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THE GENETIC RELATIONSHIP AMONG LAMB SURVIVAL, BIRTH COAT TYPE, BIRTH WEIGHT

AND 42-DAY BODY WEIGHT IN A SOUTH AFRICAN FINE WOOL MERINO STUD

 

W.J. Olivier1, S.W.P. Cloete2 & A.C. Greyling3


1Grootfontein Agricultural Development Institute, Private Bag X529, Middelburg (EC), 5900

2Institute for Animal Production: Elsenburg, Private Bag X1, Elsenburg, 7607

3Cradock Experimental Station, PO Box 284, Cradock, 5880

E-mail: Willem Olivier

 


INTRODUCTION

The production of slaughter lambs is the most important source of income for South African Merino farmers. An increase in slaughter lamb production can be obtained through selection for increased growth rate or through an increase in the number of lambs that survived until weaning and slaughter age. Increasing the number of lambs that survive until weaning can have a quick and immediate effect on efficiency of the enterprise.

 

The survival of a Merino lamb is linked directly to its genetic makeup and management factors. Most of the management problems can be rectified with immediate effect, while changing the genetic makeup of lambs is a medium to long term objective and of utmost importance. Changing the genetic makeup of the lambs will lead to more viable lambs being born.

 

Three traits can possibly be linked to the survival of Merino lambs and can therefore be included in selection programs, namely birth coat type, birth weight and 42-day body weight. Before these traits can be included in selection programs, the genetic relationship among these traits and lamb survival must be quantified. The aim of this study is therefore to quantify the genetic relationship among lamb survival, birth coat type, birth weight and 42-day body weight through deriving genetic parameters for these traits in a South African fine wool Merino stud.

 

MATERIALS AND METHODS

The Cradock Fine Wool Merino Stud was established in 1988 as described by Olivier et al. (2006). Ewes were bought from Merino farmers with the finest clips throughout South Africa and four fine wool rams were imported from Australia. Data collected on 5769 ram and ewe lambs that were born alive within this stud from 1988 to 2003 were used for the analyses.

 

The traits included in the analysis were birth weight, birth coat type, 42-day body weight and lamb survival. Lamb survival was defined as the number of lambs born alive that survived until weaning. This trait was coded as a binary trait with two categories, namely lambs born alive that died before weaning (coded as 1) and lambs that survived until weaning (coded as 2).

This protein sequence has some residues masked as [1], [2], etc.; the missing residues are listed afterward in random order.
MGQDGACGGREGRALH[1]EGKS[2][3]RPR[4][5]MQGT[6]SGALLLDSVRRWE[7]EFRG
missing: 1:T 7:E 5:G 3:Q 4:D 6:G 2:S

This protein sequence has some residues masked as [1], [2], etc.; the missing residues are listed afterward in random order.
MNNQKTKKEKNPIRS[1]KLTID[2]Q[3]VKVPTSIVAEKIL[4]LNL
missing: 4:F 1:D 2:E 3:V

Birth coat types were recorded since 1992 and assessed on a scale from 1 to 4 with 1 being woolly and 4 being hairy. Records from lambs without a birth weight were discarded from the data set. All birth weights were recorded within 24 h of birth. The 42-day body weight was measured at an average age (± s.d.) of 47 ± 6 days.

 

The number of records, means, standard deviations, coefficient of variations, minimums and maximums of the respective traits are summarised in Table 1.

 

Table 1. Descriptive statistics for birth weight, birth coat type, 42-day body weight and lamb survival

 

Birth weight

(kg)

Birth coat types

42-day body weight (kg)

Lamb survival

Number of records

5769

4456

5352

5769

Mean

4.47

1.92

16.09

1.91

Standard deviation

0.87

0.81

3.69

0.29

Coefficient of variation

19.50

42.12

22.94

15.01

Minimum

1.10

1

4.40

1

Maximum

8.00

4

30.20

2

Birth coat types: 1 – woolly; 2 – more woolly than hairy; 3 – more hairy than woolly; 4 – hairy

Lamb survival (lambs born alive): 1 – dead at weaning; 2 – alive at weaning

 

The means, standard deviations, coefficient of variations, minimums and maximums for the respective traits were obtained with the PROC MEANS procedure of SAS, and significance levels for the fixed effects were obtained with the PDIFF option under the PROC GLM procedure of SAS (Littell et al., 2002). The effects tested included year of birth, sex, age of dam in years and birth status. The age of the animals (linear regression) at 42 days of age was also tested for significance. Only effects that had a significant effect were included in the final model for each trait.

 

The estimation of variance components and genetic parameters was done with THRGIBBSF90 (Misztal et al., 2002). This software can be used to estimate variance components and genetic parameters in threshold animal mixed models for any combination of categorical and continuous traits (Lee et al., 2002). POSTGIBBSF90 was used for Post Gibbs analysis to obtain solutions for the random effects (Misztal et al., 2002). A single chain of 150 000 cycles was run and the first 50 000 cycles used as the burn-in period. Every 10th sample after the burn-in period was stored, giving a total of 10 000 samples for the computation of posterior means and standard deviations.

 

RESULTS AND DISCUSSION

It is evident from Table 1 that the average birth weight of the lambs that were born alive was 4.47 kg ranging from 1.10 kg to 8.00 kg and the average 42-day body weight was 16.09 kg and it ranged from 4.40 kg to 30.20 kg. The average birth coat types (1 being more woolly and 4 being more hairy) and lamb survival (1 for lambs that died before weaning and 2 for lambs that survived until weaning) on the underlying scale were 1.92 and 1.91 respectively. This means that more than 90 % (5247 lambs) of the lambs born alive survived until weaning in the Cradock fine wool Merino stud.

 

The point estimates for direct heritabilities (h2), maternal heritabilities (m2), maternal permanent environment effect (c2) and the correlation between the direct and maternal genetic effects (ram) on the underlying scale for birth coat type and lamb survival, as well as for birth weight and 42-day body weight are presented in Table 2.